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Ryan Design - Custom Strength and Conditioning Equipment

"What do you want? Where do you want it? How much do you want to spend?"

Looking for custom equipment for your affiliate, weight room, or garage gym? Then I suggest you get familiar with Ryan Richard.

Ryan Richard is probably the single most important athlete in the history of the Champions Club. In fact, he was the first athlete - starting even before we called ourselves the Champions Club. Ryan began CrossFit in 2009 as a sophomore in high school. Over the years, Ryan has stuck it out with us through the breakup with the school and developed into our best CrossFit athlete and one of the best teenage CrossFitters in the country. But as the Champions Club progressed through a location change, we happened to stumble upon Ryan's most unique talent: building stuff.

"Stuff" is a very broad, general word. But it's really the only word that truly captures everything Ryan is capable of. In high school, he was a member of the school's national champion Robotics team (which I didn't even know was a thing) where he built miniature Wall-E's that rolled around and performed important tasks like throwing horseshoes around a target and shooting out free t shirts at football games. But his nerd side did not overshadow the fact that he put together all of the Rogue equipment we bought - GHD's, Pull-up rigs, squat racks, etc.

Our formerly-owned Infinity pull-up rig assembled by Rye Guy and still collecting dust at the school

Then when the Champions Club was forced to move out of the school and into our current warehouse location, we ran into a problem: the school kept our equipment and we had no money to buy from fitness suppliers. This is where Ryan's role changed from Best Beast Modes to Game-Changer.

Note: from here-on, any use of the word "we" when in the context of building stuff refers to Ryan doing all the work and me holding things for him

Over the course of the last two and a half years, Ryan Richard has literally built our gym - starting at the age of 17. First thing was pull-up bars. We loved the Original CrossFit HQ's setup, so I told Ryan I wanted to mimic that design. No problem.

Next, we realized that we needed more boxes. We were tight on cash, so I wanted the most cost-effective way to get as many boxes as possible. I suggested a design similar to Rogues Plyo boxes - except fitting two people instead of one. Ryan made 3 of them - two at 15"/20" and one at 20"/24" - while adding in a hinging top than can unscrew and open up for storage.

...and then a year later made another one and added padding and a lip to all four so they could serve as makeshift squat stands.

April 2013 saw Ryan make two important additions to the gym in prep for the summer. First was pull-up bars strategically positioned between two pillars...

...and parallel bars built off the model from the San Francisco CrossFit parking lot.

However, 2014 has seen Ryan's most impressive creative work come into display. First, we have our parallel bar/dip cage.

Perfect timing for our Mario Theme workout

Next, we have the most frustrating yet satisfying addition thus far. The night before Summer sessions started, we fulfilled our lifelong goal of having pull-up bars in our garage door. A full account of our ordeal can be seen in the post Band of Brothers.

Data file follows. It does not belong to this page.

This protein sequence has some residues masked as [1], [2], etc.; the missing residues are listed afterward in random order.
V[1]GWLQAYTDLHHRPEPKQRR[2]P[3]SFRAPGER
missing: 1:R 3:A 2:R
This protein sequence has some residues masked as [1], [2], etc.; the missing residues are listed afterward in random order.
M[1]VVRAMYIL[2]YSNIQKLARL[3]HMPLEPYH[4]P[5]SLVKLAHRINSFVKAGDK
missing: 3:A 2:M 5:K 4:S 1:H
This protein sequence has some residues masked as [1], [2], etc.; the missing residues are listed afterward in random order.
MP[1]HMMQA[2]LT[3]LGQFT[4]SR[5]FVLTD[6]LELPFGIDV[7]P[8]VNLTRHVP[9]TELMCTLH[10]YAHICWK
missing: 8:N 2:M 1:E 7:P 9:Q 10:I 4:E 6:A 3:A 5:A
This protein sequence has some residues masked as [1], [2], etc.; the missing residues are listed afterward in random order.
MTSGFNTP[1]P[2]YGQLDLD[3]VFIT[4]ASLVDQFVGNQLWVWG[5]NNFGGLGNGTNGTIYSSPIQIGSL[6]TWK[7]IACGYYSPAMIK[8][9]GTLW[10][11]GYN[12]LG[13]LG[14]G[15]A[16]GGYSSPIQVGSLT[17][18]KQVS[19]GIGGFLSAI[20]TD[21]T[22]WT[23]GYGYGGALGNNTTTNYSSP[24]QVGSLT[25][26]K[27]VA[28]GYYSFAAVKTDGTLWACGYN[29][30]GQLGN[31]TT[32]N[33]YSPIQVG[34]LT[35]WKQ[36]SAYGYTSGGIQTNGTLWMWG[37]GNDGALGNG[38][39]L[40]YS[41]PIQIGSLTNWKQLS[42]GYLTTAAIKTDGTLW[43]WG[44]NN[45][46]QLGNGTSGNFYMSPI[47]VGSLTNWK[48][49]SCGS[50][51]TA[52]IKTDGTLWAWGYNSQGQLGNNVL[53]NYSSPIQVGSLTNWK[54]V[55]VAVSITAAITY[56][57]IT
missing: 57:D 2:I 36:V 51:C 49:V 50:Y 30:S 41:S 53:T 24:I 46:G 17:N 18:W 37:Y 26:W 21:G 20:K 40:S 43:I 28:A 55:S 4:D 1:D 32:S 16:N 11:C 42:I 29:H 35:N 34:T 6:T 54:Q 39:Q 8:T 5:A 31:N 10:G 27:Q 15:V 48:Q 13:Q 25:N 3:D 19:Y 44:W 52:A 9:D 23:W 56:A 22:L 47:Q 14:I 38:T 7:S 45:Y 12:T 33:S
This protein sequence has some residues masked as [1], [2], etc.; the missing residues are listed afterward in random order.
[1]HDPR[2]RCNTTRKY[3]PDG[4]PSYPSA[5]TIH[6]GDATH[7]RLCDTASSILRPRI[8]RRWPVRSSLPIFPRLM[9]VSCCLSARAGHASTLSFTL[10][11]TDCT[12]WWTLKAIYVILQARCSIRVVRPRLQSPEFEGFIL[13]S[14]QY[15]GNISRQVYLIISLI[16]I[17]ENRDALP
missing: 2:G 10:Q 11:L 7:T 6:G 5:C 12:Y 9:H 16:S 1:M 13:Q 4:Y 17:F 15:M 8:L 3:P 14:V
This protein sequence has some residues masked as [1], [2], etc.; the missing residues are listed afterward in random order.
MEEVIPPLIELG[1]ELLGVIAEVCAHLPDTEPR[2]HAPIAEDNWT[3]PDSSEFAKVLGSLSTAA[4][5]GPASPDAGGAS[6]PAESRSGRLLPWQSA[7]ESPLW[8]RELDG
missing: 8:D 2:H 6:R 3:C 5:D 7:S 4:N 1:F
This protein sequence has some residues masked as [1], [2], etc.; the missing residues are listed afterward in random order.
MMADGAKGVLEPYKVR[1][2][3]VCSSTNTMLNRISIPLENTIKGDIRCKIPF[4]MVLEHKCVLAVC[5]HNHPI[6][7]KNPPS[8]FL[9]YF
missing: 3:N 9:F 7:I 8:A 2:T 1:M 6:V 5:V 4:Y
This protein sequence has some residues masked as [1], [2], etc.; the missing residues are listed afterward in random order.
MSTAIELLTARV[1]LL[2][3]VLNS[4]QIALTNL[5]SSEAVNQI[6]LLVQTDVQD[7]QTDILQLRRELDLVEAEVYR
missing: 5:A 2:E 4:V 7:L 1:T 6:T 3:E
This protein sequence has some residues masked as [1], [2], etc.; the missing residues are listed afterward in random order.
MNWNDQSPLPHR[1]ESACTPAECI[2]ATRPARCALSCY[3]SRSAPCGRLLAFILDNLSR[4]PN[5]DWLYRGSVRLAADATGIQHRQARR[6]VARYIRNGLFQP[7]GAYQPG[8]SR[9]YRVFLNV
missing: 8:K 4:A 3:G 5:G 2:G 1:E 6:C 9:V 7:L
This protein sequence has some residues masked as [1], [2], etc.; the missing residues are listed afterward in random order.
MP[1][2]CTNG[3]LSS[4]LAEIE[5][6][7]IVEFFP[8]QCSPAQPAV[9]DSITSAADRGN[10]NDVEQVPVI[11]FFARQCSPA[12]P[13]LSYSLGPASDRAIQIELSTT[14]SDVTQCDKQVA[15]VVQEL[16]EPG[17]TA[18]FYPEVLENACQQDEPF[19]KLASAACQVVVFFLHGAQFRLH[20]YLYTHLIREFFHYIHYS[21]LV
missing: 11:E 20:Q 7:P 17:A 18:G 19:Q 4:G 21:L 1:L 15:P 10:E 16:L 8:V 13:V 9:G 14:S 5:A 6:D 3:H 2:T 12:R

Finally, our most creative piece of equipment is the double-sided 10-person GHD machine. As with our other stuff, this came out of necessity. I was getting annoyed with having to substitute GHD sit-ups and back extensions in the main site workouts. So I went to Ryan and asked him if it would be possible to make a GHD that fits multiple people. Ryan went online to look for something to base it off, but couldn't find anything even close. So he drew up his own design and we began to build. After two weekends of work, here's how it turned out.


Of course, it wasn't until after he finished ours that he figured out how to make it fully adjustable. The entire thing cost a little more than $400 to make. Most of the cost came from the foam and the upholstery. Ryan has also made a half-version of this design for two local high schools and bolted it into the wall and ground. We are trying to get the design patented, but it's proving to be more difficult and costly than expected. This process started in February when he first designed this model and has been ongoing. We shall see if it pans out. We will update this page as Ryan continues to build more stuff. Rumor has it he just finished a squat rack for Emma and her family.

It may not look like it, but Ryan is currently an Engineering student at Central Michigan University. Although he stays on campus, he is available on weekends to make stuff if given a heads up. Or you can stop by the gym to see his work first-hand. If you are interested, his contact information is listed below. When building stuff, Ryan doesn't just replicate what he sees in a fitness magazine. He begins by asking three simple questions:

What do you want?
Where do you want it?
How much do you want to spend?

This unique approach Ryan takes to his work allows for a lot of flexibility with both design and price. This is also where his creativity takes over - often leading to stronger products that take up much less space than a standard piece. Wood models are his specialty, but he also works with pipe, metal, and welding. Extra reinforcements are always installed to insure the product will last. In addition to strength & conditioning equipment, Ryan has also helped put in an addition to his parents' house and does maintenance work on cars. So contact Ryan with any questions or comments if interested

Ryan Richard


As you can tell, Ryan is all business